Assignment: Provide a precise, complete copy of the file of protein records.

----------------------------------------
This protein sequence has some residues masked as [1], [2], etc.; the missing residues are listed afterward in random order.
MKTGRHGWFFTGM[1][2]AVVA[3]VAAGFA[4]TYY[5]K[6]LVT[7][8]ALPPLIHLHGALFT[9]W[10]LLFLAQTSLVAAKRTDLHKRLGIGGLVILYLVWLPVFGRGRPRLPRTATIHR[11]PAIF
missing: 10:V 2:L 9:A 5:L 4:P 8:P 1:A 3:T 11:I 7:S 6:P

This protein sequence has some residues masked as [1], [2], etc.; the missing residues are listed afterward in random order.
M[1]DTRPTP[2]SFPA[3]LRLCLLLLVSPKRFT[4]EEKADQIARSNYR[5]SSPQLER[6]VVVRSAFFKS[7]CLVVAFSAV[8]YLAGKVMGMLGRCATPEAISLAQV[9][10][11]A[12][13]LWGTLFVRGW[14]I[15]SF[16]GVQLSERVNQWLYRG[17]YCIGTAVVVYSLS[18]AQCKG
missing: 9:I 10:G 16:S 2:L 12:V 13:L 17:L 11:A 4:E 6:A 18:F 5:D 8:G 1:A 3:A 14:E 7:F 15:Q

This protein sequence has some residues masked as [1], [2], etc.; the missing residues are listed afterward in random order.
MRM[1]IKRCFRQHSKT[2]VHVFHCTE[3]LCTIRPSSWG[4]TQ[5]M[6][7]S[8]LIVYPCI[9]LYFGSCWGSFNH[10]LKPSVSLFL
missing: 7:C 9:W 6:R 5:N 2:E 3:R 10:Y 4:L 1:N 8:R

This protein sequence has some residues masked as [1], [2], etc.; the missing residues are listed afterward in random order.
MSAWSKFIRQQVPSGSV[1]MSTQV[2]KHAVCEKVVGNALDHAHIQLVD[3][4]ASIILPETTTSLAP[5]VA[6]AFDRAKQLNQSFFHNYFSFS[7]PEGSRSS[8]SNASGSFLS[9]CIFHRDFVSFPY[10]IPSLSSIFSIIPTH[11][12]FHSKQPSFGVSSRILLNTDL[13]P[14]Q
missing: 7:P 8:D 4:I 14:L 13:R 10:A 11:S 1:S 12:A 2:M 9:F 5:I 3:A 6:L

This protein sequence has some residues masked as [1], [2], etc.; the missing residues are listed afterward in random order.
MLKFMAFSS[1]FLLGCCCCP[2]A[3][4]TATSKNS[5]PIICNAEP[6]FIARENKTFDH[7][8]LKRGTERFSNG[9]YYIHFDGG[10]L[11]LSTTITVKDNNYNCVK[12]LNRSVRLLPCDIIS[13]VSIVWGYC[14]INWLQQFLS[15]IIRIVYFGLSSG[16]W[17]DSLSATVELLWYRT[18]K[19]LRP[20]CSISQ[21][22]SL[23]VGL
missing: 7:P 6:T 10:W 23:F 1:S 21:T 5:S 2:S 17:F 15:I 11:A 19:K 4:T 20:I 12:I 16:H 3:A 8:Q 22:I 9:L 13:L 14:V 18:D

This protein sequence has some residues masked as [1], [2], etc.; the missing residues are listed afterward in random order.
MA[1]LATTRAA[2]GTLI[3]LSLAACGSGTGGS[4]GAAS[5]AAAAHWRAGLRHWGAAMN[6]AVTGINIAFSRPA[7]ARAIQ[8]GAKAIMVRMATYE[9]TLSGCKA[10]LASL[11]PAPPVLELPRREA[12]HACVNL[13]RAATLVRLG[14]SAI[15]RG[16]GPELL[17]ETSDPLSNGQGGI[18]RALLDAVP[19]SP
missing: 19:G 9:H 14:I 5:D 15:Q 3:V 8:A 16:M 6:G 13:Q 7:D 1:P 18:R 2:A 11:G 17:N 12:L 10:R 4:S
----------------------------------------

This protein sequence has some residues masked as [1], [2], etc.; the missing residues are listed afterward in random order.
MKTGRHGWFFTGM[1][2]AVVA[3]VAAGFA[4]TYY[5]K[6]LVT[7][8]ALPPLIHLHGALFT[9]W[10]LLFLAQTSLVAAKRTDLHKRLGIGGLVILYLVWLPVFGRGRPRLPRTATIHR[11]PAIF
missing: 10:V 2:L 9:A 5:L 4:P 8:P 1:A 3:T 11:I 7:S 6:P

This protein sequence has some residues masked as [1], [2], etc.; the missing residues are listed afterward in random order.
M[1]DTRPTP[2]SFPA[3]LRLCLLLLVSPKRFT[4]EEKADQIARSNYR[5]SSPQLER[6]VVVRSAFFKS[7]CLVVAFSAV[8]YLAGKVMGMLGRCATPEAISLAQV[9][10][11]A[12][13]LWGTLFVRGW[14]I[15]SF[16]GVQLSERVNQWLYRG[17]YCIGTAVVVYSLS[18]AQCKG
missing: 9:I 10:G 16:S 2:L 12:V 13:L 17:L 11:A 4:E 6:A 18:F 5:D 8:G 1:A 3:A 14:E 7:F 15:Q

This protein sequence has some residues masked as [1], [2], etc.; the missing residues are listed afterward in random order.
MRM[1]IKRCFRQHSKT[2]VHVFHCTE[3]LCTIRPSSWG[4]TQ[5]M[6][7]S[8]LIVYPCI[9]LYFGSCWGSFNH[10]LKPSVSLFL
missing: 7:C 9:W 6:R 5:N 2:E 3:R 10:Y 4:L 1:N 8:R

This protein sequence has some residues masked as [1], [2], etc.; the missing residues are listed afterward in random order.
MSAWSKFIRQQVPSGSV[1]MSTQV[2]KHAVCEKVVGNALDHAHIQLVD[3][4]ASIILPETTTSLAP[5]VA[6]AFDRAKQLNQSFFHNYFSFS[7]PEGSRSS[8]SNASGSFLS[9]CIFHRDFVSFPY[10]IPSLSSIFSIIPTH[11][12]FHSKQPSFGVSSRILLNTDL[13]P[14]Q
missing: 7:P 8:D 4:I 14:L 13:R 10:A 11:S 1:S 12:A 2:M 9:F 5:I 3:A 6:L

This protein sequence has some residues masked as [1], [2], etc.; the missing residues are listed afterward in random order.
MLKFMAFSS[1]FLLGCCCCP[2]A[3][4]TATSKNS[5]PIICNAEP[6]FIARENKTFDH[7][8]LKRGTERFSNG[9]YYIHFDGG[10]L[11]LSTTITVKDNNYNCVK[12]LNRSVRLLPCDIIS[13]VSIVWGYC[14]INWLQQFLS[15]IIRIVYFGLSSG[16]W[17]DSLSATVELLWYRT[18]K[19]LRP[20]CSISQ[21][22]SL[23]VGL
missing: 7:P 6:T 10:W 23:F 1:S 21:T 5:S 2:S 17:F 15:I 11:A 19:K 4:T 20:I 12:I 16:H 3:A 8:Q 22:I 9:L 13:L 14:V 18:D

This protein sequence has some residues masked as [1], [2], etc.; the missing residues are listed afterward in random order.
MA[1]LATTRAA[2]GTLI[3]LSLAACGSGTGGS[4]GAAS[5]AAAAHWRAGLRHWGAAMN[6]AVTGINIAFSRPA[7]ARAIQ[8]GAKAIMVRMATYE[9]TLSGCKA[10]LASL[11]PAPPVLELPRREA[12]HACVNL[13]RAATLVRLG[14]SAI[15]RG[16]GPELL[17]ETSDPLSNGQGGI[18]RALLDAVP[19]SP
missing: 19:G 9:H 14:I 5:D 15:Q 3:V 8:A 16:M 6:G 13:Q 7:D 1:P 18:R 2:A 11:G 17:N 12:L 10:R 4:S